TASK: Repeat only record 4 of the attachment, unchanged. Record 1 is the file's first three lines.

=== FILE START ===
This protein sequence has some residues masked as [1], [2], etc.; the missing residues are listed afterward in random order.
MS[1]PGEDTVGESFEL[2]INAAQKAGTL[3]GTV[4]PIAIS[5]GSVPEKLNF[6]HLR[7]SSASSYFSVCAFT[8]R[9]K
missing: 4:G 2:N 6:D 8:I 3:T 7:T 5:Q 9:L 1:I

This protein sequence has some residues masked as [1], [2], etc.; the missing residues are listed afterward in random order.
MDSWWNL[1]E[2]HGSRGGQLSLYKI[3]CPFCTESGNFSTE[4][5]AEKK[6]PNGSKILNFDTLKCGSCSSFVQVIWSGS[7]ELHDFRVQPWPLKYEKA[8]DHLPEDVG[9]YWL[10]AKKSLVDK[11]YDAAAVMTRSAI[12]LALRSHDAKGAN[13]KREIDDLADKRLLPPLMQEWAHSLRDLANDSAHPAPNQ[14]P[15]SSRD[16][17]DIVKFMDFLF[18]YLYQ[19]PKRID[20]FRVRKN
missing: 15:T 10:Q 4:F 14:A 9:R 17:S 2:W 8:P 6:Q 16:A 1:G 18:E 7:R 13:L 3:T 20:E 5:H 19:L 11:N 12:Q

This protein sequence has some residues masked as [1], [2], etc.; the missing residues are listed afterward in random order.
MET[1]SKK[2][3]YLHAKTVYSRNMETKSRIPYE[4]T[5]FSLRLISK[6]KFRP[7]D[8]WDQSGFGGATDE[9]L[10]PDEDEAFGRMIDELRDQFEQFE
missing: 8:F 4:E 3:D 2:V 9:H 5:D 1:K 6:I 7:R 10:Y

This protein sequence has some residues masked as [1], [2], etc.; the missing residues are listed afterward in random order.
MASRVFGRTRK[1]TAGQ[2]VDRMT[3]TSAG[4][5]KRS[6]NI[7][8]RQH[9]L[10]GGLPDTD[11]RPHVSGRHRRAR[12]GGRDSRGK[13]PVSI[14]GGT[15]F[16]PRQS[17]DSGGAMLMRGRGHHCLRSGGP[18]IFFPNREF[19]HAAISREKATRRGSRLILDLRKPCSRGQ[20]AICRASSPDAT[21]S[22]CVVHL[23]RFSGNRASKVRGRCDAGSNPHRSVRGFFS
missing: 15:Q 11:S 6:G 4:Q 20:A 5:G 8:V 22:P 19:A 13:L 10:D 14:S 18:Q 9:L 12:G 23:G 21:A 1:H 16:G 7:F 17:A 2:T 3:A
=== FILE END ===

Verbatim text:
This protein sequence has some residues masked as [1], [2], etc.; the missing residues are listed afterward in random order.
MASRVFGRTRK[1]TAGQ[2]VDRMT[3]TSAG[4][5]KRS[6]NI[7][8]RQH[9]L[10]GGLPDTD[11]RPHVSGRHRRAR[12]GGRDSRGK[13]PVSI[14]GGT[15]F[16]PRQS[17]DSGGAMLMRGRGHHCLRSGGP[18]IFFPNREF[19]HAAISREKATRRGSRLILDLRKPCSRGQ[20]AICRASSPDAT[21]S[22]CVVHL[23]RFSGNRASKVRGRCDAGSNPHRSVRGFFS
missing: 15:Q 11:S 6:G 4:Q 20:A 5:G 8:V 22:P 19:A 13:L 10:D 14:S 18:Q 9:L 12:G 23:G 21:A 1:H 16:G 7:F 17:A 2:T 3:A